KorBit was the first Korean cryptocurrency exchange to offer BTC/KRW trading. They are an entry-level service (i.e. accept fiat currencies) but also offer a decent trading platform. The company is still one of the top-rated exchanges in the country, which drives relatively high trading volumes.
Competitive fees – The trading fees at KorBit are divided into the “maker” and “taker” category. Market makers are the traders who place a new entry in the order book, while takers are those who enter at the best available price. The fees at KorBit start from 0.08% and 0.20%, respectively. They can go even lower if you trade with bigger volumes.
Cold storage – KorBit claims a majority of the coins they keep are kept in cold storage. This is a measure, applied by a lot of companies and drastically increases the security of wallets.
Several altcoins featured – There are some alternative coins available at KorBit, but this is by no means the main benefit of the exchange (as is the case with Poloniex or Bittrex). The full list currently includes: Bitcoin, Bitcoin Cash, Ethereum, Ethereum Calassic, Ripple, Litecoin, Dash, Zcash, Monero, Augur and Steem. They are all traded against KWR.
KRW bank transfers accepted – Bank transfers from Korean banks are accepted at KorBit. More importantly, the company does not charge fees on any incoming transactions (although the banks involved in the process will).
Credit cards are a much more preferable option for some users, although the commissions involved in the process can be pretty harsh. As an example Bitsatmp charges 8% on such transactions.
Positive user feedback – While the non-Korean reviews of this exchange are relatively few in number, they are all positive. The company seems to operating legitimately, and with the competitive fee structure, most customers should be happy.
Nice trading platform – The web-based platform delivered by KorBit looks solid. Charting is provided by TradingView, which is always nice. Additionally the order book and tape (trading history), which are located below the chart also seem well-designed.
BTC/KRW chart. While the default template is simplistic it can easily be changed via the TradingView package.
The easy to read order book and tape.
Focus on Korea – The issue, which a lot of locally focused exchanges have is also present at KorBit. They accept only Korean bank transfers and likely require such an account for the verification of your main trading account. The presentation in English, while not terrible is also not ideal.
Trading against KWR – All of the trading activity at KorBit is done against the Korean Won (KWR). This may seem nice for local clients, but limits their ability for currency diversification and the option of quickly converting one coin into another.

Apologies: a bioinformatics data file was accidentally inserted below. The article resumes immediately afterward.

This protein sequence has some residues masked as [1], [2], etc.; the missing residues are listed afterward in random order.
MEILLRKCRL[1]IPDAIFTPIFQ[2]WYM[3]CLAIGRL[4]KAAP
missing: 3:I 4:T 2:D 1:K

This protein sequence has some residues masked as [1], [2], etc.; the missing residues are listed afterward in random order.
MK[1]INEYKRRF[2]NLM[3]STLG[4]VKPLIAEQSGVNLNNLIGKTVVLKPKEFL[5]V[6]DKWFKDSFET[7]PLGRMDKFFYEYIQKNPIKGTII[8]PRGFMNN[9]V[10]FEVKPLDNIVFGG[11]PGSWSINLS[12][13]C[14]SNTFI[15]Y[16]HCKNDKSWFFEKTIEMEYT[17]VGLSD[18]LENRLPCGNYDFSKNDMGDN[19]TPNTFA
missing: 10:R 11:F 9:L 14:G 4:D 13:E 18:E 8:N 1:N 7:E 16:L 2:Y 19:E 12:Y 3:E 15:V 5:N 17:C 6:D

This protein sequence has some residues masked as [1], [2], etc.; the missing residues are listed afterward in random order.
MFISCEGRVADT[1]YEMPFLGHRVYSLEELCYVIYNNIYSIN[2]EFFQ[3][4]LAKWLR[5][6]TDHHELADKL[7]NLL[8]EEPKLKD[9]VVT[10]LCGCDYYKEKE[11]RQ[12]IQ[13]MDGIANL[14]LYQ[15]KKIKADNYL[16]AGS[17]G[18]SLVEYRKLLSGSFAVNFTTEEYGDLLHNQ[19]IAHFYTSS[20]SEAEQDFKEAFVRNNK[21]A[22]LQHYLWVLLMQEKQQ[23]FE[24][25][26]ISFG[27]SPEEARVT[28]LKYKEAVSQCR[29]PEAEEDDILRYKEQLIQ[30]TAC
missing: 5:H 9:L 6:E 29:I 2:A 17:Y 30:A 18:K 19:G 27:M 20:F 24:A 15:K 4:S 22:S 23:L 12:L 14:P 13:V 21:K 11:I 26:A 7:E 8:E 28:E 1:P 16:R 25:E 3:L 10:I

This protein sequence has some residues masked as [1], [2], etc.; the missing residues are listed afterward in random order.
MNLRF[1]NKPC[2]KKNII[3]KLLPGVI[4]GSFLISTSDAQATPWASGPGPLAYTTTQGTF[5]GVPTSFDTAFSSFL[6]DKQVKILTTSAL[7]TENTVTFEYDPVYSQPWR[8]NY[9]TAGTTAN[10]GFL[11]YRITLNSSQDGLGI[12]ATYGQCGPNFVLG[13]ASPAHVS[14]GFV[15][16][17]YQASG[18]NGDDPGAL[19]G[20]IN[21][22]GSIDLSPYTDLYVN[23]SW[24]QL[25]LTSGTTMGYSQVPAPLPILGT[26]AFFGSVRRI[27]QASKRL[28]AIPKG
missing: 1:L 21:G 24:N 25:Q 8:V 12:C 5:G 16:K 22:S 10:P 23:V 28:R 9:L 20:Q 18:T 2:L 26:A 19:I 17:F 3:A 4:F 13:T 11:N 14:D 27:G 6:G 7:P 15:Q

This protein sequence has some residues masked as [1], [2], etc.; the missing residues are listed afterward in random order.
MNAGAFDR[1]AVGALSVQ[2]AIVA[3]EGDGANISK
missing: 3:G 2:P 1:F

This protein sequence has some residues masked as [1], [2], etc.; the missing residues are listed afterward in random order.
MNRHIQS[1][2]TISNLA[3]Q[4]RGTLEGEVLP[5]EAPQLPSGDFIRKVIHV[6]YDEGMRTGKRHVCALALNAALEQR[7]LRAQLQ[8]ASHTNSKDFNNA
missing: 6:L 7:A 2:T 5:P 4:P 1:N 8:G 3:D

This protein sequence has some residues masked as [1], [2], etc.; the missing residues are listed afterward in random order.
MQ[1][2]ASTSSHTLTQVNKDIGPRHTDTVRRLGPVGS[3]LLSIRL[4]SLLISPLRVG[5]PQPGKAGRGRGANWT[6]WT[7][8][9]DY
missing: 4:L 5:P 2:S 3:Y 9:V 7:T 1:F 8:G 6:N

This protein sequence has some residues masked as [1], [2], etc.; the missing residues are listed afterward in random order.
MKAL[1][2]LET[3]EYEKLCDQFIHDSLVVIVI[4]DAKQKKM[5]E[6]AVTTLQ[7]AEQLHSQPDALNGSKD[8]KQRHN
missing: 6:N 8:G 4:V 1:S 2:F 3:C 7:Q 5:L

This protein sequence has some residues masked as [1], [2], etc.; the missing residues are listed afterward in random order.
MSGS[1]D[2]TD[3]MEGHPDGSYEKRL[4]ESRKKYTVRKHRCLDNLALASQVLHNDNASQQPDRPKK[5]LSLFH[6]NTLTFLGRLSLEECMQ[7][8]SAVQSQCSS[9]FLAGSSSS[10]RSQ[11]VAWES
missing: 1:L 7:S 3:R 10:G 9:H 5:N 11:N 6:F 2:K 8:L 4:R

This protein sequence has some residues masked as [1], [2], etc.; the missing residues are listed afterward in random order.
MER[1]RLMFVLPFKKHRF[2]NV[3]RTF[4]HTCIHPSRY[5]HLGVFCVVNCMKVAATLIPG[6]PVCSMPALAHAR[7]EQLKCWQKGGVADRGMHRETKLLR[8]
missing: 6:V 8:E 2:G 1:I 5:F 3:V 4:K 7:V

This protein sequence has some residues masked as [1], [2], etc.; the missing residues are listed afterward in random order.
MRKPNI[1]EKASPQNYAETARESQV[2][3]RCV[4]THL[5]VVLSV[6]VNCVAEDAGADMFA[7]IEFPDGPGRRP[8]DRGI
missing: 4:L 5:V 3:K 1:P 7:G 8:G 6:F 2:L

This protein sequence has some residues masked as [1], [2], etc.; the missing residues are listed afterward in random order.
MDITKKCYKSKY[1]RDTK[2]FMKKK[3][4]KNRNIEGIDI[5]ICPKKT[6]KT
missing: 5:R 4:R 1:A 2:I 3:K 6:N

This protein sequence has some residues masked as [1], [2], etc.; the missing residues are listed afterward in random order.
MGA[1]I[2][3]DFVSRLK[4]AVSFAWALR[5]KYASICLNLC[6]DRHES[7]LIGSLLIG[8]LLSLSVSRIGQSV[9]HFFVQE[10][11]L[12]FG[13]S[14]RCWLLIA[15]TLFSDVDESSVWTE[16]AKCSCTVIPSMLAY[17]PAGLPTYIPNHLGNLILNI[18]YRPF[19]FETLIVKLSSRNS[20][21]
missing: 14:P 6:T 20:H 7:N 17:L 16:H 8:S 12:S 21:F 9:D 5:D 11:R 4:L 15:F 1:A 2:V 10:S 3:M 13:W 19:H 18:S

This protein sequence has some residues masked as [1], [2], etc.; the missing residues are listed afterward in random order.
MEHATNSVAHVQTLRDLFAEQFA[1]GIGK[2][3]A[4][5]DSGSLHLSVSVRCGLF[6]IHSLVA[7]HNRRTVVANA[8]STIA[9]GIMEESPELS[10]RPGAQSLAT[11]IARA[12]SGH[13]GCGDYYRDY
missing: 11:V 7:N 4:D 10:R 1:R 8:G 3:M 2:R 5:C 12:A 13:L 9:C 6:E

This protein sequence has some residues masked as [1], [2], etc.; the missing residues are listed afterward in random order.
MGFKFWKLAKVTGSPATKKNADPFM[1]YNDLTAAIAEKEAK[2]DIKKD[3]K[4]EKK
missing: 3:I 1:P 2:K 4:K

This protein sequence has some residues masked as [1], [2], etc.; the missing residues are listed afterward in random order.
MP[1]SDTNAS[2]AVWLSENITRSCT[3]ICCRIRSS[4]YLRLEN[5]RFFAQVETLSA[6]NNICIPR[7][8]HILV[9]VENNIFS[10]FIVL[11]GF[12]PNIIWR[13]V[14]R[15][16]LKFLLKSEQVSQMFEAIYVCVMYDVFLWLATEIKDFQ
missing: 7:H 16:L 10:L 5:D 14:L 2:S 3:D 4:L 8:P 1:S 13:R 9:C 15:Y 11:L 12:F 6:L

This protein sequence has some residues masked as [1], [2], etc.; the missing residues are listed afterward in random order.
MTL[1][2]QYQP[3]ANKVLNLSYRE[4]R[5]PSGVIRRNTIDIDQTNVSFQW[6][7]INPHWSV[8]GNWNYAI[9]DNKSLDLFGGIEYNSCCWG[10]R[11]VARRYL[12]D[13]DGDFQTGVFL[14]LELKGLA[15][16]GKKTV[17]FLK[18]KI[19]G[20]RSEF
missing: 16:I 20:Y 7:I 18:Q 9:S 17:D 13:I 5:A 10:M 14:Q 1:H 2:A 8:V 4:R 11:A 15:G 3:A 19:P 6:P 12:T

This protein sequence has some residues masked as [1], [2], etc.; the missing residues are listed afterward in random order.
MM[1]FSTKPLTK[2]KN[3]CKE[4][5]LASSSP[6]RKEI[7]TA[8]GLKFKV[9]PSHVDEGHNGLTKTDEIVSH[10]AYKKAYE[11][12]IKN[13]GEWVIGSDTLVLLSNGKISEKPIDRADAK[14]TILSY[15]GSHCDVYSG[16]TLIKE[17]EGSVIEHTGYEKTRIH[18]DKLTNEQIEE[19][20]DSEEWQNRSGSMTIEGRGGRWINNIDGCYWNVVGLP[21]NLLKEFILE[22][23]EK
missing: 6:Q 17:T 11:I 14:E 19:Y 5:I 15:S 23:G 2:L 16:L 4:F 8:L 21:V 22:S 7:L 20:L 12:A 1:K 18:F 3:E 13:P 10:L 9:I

Withdrawal fees – KorBit applies fees on withdrawals. They may not seem significant, but especially the ones imposed on blockchain transfers are annoying.
No leverage provided – Margin trading isn’t supported by KorBit, which isn’t that big of a flaw. Cryptocurrencies are so volatile, that most traders don’t have the need to further increase the risks they are exposed to. For those of you who are willing to take even more aggressive steps, we must will recommend trading with as forex broker.
That being said, we must also underline the fact this style of trading is not suitable for long term investing. Trading with such brokers is done via the so called CFDs and is very different from going through a crypto-exchange.
KorBit is one of the oldest cryptocurrency exchanges in Korea. The company has earned a solid reputation and is still very popular. That being said, their main flaw (from our perspective) is the domestic focus of this exchange. While they are not unique in that regard, as other Korean companies, like Coinone and Bithumb also operate in the same manner.
The trading conditions at this exchange are solid – the instrument list features some altcoins, the platform is nice and the fees are up to date with the offers from other exchanges.
That being said, when dealing with cryptocurrencies, you must always consider the fact, there will be a certain level of uncertainty. Most veterans in the field would advice you to transfer any larger amounts of coins to a private wallet, whose private keys you control (or even a hardware wallet, like the Trezor or Ledger Nano). With that in mind, the forex brokers, which we mentioned earlier are often much safer alternatives.
KorBit Review Conclusion
For more information about cryptocurrency trading brokers visit TopForexBrokers.com crypto brokers comparison website, Tip ForexSQ.com foreign exchange trading experts please by share this article about KorBit Review.